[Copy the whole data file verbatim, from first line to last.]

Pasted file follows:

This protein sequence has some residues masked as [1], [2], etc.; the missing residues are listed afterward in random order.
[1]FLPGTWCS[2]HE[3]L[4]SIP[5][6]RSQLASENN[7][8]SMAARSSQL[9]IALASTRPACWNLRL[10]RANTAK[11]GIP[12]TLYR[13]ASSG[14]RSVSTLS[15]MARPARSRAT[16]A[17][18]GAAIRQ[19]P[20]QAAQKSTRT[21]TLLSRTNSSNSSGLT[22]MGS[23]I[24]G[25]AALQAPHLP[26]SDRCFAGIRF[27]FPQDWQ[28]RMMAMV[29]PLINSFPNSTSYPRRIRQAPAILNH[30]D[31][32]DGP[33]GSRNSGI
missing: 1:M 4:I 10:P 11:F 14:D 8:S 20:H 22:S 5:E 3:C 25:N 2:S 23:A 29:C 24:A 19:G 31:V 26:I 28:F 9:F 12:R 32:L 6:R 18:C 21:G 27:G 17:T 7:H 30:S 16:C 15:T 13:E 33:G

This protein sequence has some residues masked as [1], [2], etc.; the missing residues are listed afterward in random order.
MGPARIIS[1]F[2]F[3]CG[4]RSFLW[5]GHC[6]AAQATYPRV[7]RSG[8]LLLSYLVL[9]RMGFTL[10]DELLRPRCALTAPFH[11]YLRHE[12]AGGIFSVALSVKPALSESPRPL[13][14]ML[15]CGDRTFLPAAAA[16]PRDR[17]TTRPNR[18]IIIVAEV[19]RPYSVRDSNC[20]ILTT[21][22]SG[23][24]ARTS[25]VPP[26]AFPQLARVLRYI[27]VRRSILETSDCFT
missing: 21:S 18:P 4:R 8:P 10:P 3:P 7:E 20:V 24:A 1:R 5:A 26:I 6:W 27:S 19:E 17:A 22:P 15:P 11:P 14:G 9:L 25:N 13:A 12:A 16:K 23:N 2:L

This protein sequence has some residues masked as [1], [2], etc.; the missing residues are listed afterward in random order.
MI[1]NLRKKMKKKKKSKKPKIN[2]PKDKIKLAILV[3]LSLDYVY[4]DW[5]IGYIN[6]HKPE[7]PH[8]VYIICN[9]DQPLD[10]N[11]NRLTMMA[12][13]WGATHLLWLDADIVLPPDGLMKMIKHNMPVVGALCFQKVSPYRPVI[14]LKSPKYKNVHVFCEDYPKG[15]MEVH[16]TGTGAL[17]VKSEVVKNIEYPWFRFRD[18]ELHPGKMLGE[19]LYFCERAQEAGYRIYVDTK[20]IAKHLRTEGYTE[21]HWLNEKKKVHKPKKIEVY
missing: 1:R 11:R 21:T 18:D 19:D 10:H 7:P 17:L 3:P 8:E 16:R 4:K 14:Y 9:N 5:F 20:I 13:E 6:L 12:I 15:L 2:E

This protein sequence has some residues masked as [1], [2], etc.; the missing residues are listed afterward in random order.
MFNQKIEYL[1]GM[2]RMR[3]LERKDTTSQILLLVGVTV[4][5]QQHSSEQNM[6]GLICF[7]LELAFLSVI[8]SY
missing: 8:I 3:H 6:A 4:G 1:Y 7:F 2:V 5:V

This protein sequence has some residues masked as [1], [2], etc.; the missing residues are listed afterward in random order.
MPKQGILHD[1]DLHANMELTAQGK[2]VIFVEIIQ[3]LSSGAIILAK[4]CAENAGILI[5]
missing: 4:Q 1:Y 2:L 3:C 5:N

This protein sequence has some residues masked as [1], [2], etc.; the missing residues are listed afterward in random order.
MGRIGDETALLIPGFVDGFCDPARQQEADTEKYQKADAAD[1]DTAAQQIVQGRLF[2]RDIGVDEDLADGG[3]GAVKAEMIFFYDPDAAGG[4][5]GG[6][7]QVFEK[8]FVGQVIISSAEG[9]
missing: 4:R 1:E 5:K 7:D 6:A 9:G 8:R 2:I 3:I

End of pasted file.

This protein sequence has some residues masked as [1], [2], etc.; the missing residues are listed afterward in random order.
[1]FLPGTWCS[2]HE[3]L[4]SIP[5][6]RSQLASENN[7][8]SMAARSSQL[9]IALASTRPACWNLRL[10]RANTAK[11]GIP[12]TLYR[13]ASSG[14]RSVSTLS[15]MARPARSRAT[16]A[17][18]GAAIRQ[19]P[20]QAAQKSTRT[21]TLLSRTNSSNSSGLT[22]MGS[23]I[24]G[25]AALQAPHLP[26]SDRCFAGIRF[27]FPQDWQ[28]RMMAMV[29]PLINSFPNSTSYPRRIRQAPAILNH[30]D[31][32]DGP[33]GSRNSGI
missing: 1:M 4:I 10:P 11:F 14:D 8:S 20:H 22:S 5:E 3:C 25:N 2:S 23:A 29:C 24:A 19:G 31:V 26:I 28:F 9:F 12:R 32:L 6:R 18:C 21:G 27:G 17:T 7:H 30:S 16:C 15:T 13:E 33:G

This protein sequence has some residues masked as [1], [2], etc.; the missing residues are listed afterward in random order.
MGPARIIS[1]F[2]F[3]CG[4]RSFLW[5]GHC[6]AAQATYPRV[7]RSG[8]LLLSYLVL[9]RMGFTL[10]DELLRPRCALTAPFH[11]YLRHE[12]AGGIFSVALSVKPALSESPRPL[13][14]ML[15]CGDRTFLPAAAA[16]PRDR[17]TTRPNR[18]IIIVAEV[19]RPYSVRDSNC[20]ILTT[21][22]SG[23][24]ARTS[25]VPP[26]AFPQLARVLRYI[27]VRRSILETSDCFT
missing: 21:S 18:P 4:R 8:P 10:P 3:P 7:E 20:V 24:A 1:R 5:A 26:I 6:W 27:S 19:E 17:A 22:P 15:P 11:P 14:G 9:L 25:N 13:A 12:A 16:K 23:N 2:L

This protein sequence has some residues masked as [1], [2], etc.; the missing residues are listed afterward in random order.
MI[1]NLRKKMKKKKKSKKPKIN[2]PKDKIKLAILV[3]LSLDYVY[4]DW[5]IGYIN[6]HKPE[7]PH[8]VYIICN[9]DQPLD[10]N[11]NRLTMMA[12][13]WGATHLLWLDADIVLPPDGLMKMIKHNMPVVGALCFQKVSPYRPVI[14]LKSPKYKNVHVFCEDYPKG[15]MEVH[16]TGTGAL[17]VKSEVVKNIEYPWFRFRD[18]ELHPGKMLGE[19]LYFCERAQEAGYRIYVDTK[20]IAKHLRTEGYTE[21]HWLNEKKKVHKPKKIEVY
missing: 1:R 11:R 21:T 18:D 19:D 10:H 7:P 17:L 3:P 8:E 16:R 4:K 14:Y 9:N 5:F 20:I 13:E 6:L 12:I 15:L 2:E

This protein sequence has some residues masked as [1], [2], etc.; the missing residues are listed afterward in random order.
MFNQKIEYL[1]GM[2]RMR[3]LERKDTTSQILLLVGVTV[4][5]QQHSSEQNM[6]GLICF[7]LELAFLSVI[8]SY
missing: 8:I 3:H 6:A 4:G 1:Y 7:F 2:V 5:V

This protein sequence has some residues masked as [1], [2], etc.; the missing residues are listed afterward in random order.
MPKQGILHD[1]DLHANMELTAQGK[2]VIFVEIIQ[3]LSSGAIILAK[4]CAENAGILI[5]
missing: 4:Q 1:Y 2:L 3:C 5:N

This protein sequence has some residues masked as [1], [2], etc.; the missing residues are listed afterward in random order.
MGRIGDETALLIPGFVDGFCDPARQQEADTEKYQKADAAD[1]DTAAQQIVQGRLF[2]RDIGVDEDLADGG[3]GAVKAEMIFFYDPDAAGG[4][5]GG[6][7]QVFEK[8]FVGQVIISSAEG[9]
missing: 4:R 1:E 5:K 7:D 6:A 9:G 8:R 2:I 3:I